We may immediately think this verse refers to Christ’s return on the last great day (Acts 1:11). That day will surely come (Acts 17:30-31). But to apply it to the last day overlooks its immediate context and the broader context of the book. Christ gave John this revelation to show to the servants of Christ “things that must shortly take place” because “the time is near” (Rev. 1:1, 3). Jesus Christ is “the ruler over the kings of the earth,” a central truth borne out in The Revelation (17:14; 19:15-16). Yet, Christians were being persecuted unto death (even though Christ had loved them, redeemed them, and made them a kingdom of priests on earth, Rev. 1:5-6). The Revelation assures them He would execute judgment against their persecutors; They would be victorious in Him (Rev. 17-19; 18:20-24; 19:11-21). The expression, “coming with clouds,” is judgment language (as Jesus used in Matt. 24:29-30 of Jerusalem’s demise, cf. Isa. 19:1). He said, “They shall see the Son of Man coming on the clouds of heaven.” There was no visible image of Jesus when Jerusalem fell. But its fall was evidence that the Son of Man rules in heaven and on earth. They would “see” the Son of Man coming in judgment against Jerusalem, which happened in A.D. 70. His heavenly reign and authority were on display for all to see (Mk. 13:26, 30; Matt. 26:64). Similarly, Revelation 1:7 refers to Christ’s judgment against the persecuting powers, the Roman empire (cf. Rev. 14:14-16). “The ruler over the kings of the earth” would soon execute His judgment, and it would be evident (“every eye will see Him”). “Even so, Amen.”
13 They brought him who formerly was blind to the Pharisees. 14 Now it was a Sabbath when Jesus made the clay and opened his eyes. 15 Then the Pharisees also asked him again how he had received his sight. He said to them, “He put clay on my eyes, and I washed, and I see.” (John 9:13–15, NKJV)
The healed man had already told the Pharisees how he received his sight (Jno. 9:10-11). Their interest in Jesus and His miracle was not to believe in Him; it was to accuse Him as a Sabbath-breaker (Jno. 9:16). Let’s draw our attention to the particulars of this event. 1) The man said Jesus did something (“put clay on my eyes”), then 2) Jesus told him to do something (“I washed”), and then 3) The man received his sight (“I see”), John 9:6-7. A similar sequence occurs when God saves sinners. 1) Jesus did something (died for our sins and arose from death). 2) Jesus tells us to do something (“arise and be baptized, and wash away your sins” (Acts 22:16). 3) When we believe and do what He tells us to do, we are saved (Mk. 16:15-16). Like the faithless Pharisees, many religious leaders reject and deny this God-revealed sequence of salvation. Yet, like the blind man’s healing, receiving God’s gift of salvation blends God’s grace and our faith (Eph. 2:8). The blind man did not merit his gift of sight when he obeyed Jesus. Neither do we merit our gift of salvation when we obey Him (Eph. 2:8-9; Heb. 5:9; Rom. 6:3-5, 17). But unless we have the faith to obey, we remain blind, lost in sin. So, will we choose to have faith like the blind man and obey Jesus? Or will we join the Pharisees and faithlessly resist Jesus and His salvation?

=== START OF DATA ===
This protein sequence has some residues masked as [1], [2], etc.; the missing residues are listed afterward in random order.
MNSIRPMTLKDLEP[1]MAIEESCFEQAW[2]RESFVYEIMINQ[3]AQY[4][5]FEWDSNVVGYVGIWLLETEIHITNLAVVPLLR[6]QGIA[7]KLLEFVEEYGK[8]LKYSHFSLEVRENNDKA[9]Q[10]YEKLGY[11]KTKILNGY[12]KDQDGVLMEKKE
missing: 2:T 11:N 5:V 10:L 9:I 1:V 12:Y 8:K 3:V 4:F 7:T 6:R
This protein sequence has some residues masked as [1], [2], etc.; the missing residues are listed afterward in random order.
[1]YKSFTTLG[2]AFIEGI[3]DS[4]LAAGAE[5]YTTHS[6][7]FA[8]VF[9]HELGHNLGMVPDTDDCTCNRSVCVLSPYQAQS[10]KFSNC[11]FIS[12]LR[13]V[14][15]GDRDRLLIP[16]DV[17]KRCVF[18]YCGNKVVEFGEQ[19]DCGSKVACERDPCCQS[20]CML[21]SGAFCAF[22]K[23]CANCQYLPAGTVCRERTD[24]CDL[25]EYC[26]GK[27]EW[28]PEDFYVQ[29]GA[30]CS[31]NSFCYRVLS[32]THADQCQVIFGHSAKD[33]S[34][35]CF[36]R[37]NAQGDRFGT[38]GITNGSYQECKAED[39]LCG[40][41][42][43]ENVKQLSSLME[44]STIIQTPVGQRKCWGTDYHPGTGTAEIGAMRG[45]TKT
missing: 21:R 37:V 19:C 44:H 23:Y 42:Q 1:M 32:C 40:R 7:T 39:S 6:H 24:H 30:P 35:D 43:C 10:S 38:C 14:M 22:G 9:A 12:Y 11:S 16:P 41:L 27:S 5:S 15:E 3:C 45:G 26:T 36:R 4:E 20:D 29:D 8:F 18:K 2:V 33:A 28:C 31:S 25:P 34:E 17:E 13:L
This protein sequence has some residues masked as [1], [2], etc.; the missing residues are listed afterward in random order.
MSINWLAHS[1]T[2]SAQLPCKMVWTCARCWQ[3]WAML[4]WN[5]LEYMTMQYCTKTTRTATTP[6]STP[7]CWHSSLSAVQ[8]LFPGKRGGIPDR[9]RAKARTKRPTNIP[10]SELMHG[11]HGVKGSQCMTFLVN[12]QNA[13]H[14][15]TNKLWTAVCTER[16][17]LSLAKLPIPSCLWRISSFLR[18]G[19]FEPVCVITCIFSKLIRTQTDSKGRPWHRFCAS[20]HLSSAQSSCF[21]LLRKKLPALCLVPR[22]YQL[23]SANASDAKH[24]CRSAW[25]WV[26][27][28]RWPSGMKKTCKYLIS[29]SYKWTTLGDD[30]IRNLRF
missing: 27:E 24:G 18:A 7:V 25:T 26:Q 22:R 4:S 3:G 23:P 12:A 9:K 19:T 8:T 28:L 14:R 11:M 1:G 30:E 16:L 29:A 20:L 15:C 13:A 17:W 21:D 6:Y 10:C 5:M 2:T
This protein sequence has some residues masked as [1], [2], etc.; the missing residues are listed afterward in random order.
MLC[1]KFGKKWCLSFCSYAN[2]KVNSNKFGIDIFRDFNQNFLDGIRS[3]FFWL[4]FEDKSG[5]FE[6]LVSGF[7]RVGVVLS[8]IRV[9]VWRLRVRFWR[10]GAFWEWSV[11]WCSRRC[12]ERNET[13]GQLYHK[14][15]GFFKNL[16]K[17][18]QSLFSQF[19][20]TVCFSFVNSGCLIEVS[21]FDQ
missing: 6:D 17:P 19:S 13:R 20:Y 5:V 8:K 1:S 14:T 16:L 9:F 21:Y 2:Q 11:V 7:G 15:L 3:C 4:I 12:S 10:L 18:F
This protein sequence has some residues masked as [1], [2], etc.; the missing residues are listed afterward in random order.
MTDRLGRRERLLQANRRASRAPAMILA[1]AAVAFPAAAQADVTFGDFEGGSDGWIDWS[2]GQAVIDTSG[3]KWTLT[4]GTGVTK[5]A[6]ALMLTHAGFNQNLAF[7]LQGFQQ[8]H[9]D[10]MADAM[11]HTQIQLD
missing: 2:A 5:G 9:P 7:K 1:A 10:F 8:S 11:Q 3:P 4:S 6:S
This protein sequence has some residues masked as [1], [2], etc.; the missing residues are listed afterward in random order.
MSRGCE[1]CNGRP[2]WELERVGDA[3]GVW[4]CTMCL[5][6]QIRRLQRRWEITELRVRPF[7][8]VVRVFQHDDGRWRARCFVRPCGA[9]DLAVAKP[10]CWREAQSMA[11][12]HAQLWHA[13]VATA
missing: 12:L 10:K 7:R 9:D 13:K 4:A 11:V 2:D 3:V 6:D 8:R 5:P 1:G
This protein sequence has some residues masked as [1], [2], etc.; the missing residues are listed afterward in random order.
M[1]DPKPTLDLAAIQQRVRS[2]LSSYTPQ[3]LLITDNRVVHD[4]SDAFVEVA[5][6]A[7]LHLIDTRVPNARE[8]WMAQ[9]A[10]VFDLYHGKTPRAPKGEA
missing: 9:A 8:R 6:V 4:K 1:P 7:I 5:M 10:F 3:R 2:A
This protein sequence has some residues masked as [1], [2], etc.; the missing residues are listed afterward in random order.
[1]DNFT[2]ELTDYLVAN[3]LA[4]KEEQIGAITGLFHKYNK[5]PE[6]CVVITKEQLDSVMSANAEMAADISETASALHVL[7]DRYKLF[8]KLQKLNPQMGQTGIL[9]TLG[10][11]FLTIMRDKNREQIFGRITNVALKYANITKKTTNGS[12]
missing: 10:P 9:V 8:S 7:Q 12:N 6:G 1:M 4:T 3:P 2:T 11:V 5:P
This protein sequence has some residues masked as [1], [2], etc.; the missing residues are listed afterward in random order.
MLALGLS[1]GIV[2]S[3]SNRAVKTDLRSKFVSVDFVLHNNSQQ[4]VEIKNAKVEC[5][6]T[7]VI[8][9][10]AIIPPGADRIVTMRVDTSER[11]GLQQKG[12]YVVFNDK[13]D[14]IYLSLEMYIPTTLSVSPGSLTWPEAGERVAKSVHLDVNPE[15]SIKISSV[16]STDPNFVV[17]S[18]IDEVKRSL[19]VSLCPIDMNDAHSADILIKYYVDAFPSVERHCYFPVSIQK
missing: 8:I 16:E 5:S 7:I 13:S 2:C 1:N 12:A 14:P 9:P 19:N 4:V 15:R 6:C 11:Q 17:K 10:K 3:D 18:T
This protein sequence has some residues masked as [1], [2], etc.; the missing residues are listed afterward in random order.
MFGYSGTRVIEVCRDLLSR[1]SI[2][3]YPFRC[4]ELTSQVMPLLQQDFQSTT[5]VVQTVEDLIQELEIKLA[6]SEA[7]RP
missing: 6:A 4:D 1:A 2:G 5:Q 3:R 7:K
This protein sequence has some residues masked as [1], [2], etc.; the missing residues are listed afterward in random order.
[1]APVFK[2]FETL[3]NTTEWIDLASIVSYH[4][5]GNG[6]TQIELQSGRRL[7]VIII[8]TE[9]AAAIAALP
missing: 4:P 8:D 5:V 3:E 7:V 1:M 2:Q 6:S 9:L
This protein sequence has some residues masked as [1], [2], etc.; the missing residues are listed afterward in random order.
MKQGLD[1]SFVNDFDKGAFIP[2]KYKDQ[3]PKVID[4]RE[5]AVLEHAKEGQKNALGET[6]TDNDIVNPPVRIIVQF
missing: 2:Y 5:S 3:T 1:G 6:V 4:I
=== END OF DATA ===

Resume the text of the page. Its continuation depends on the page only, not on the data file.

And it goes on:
39 And Jesus said, “For judgment I have come into this world, that those who do not see may see, and that those who see may be made blind.” 40 Then some of the Pharisees who were with Him heard these words, and said to Him, “Are we blind also?” 41 Jesus said to them, “If you were blind, you would have no sin; but now you say, ‘We see.’ Therefore your sin remains.” (John 9:39–41, NKJV)
Jesus is a decision point in your life. When you are presented the evidence that Jesus is the Christ, the Son of God, you must decide what you will do with Jesus (see John 9:35-38 and the decision made). That is the judgment for which Jesus came into the world (v. 39). He came to give spiritual sight to the spiritually blind. Yet, His truth also blinds those who refuse Jesus and trust in themselves for spiritual guidance. Jesus is the light of the world who brings enlightenment to those who are blinded by sin (John 8:12). Those who pridefully believe they do not need Jesus remain blinded in their sins. Admitting your spiritual blindness enables you to see Jesus is the Christ, the Son of God, but you harden yourself in sin by refusing Him. What decision are you making about Jesus? Is pride causing you to refuse Jesus? If so, you remain blinded in your sins. Or, have you decided to believe and follow Jesus in the light? Your decision has eternal consequences (Rom. 2:1-11).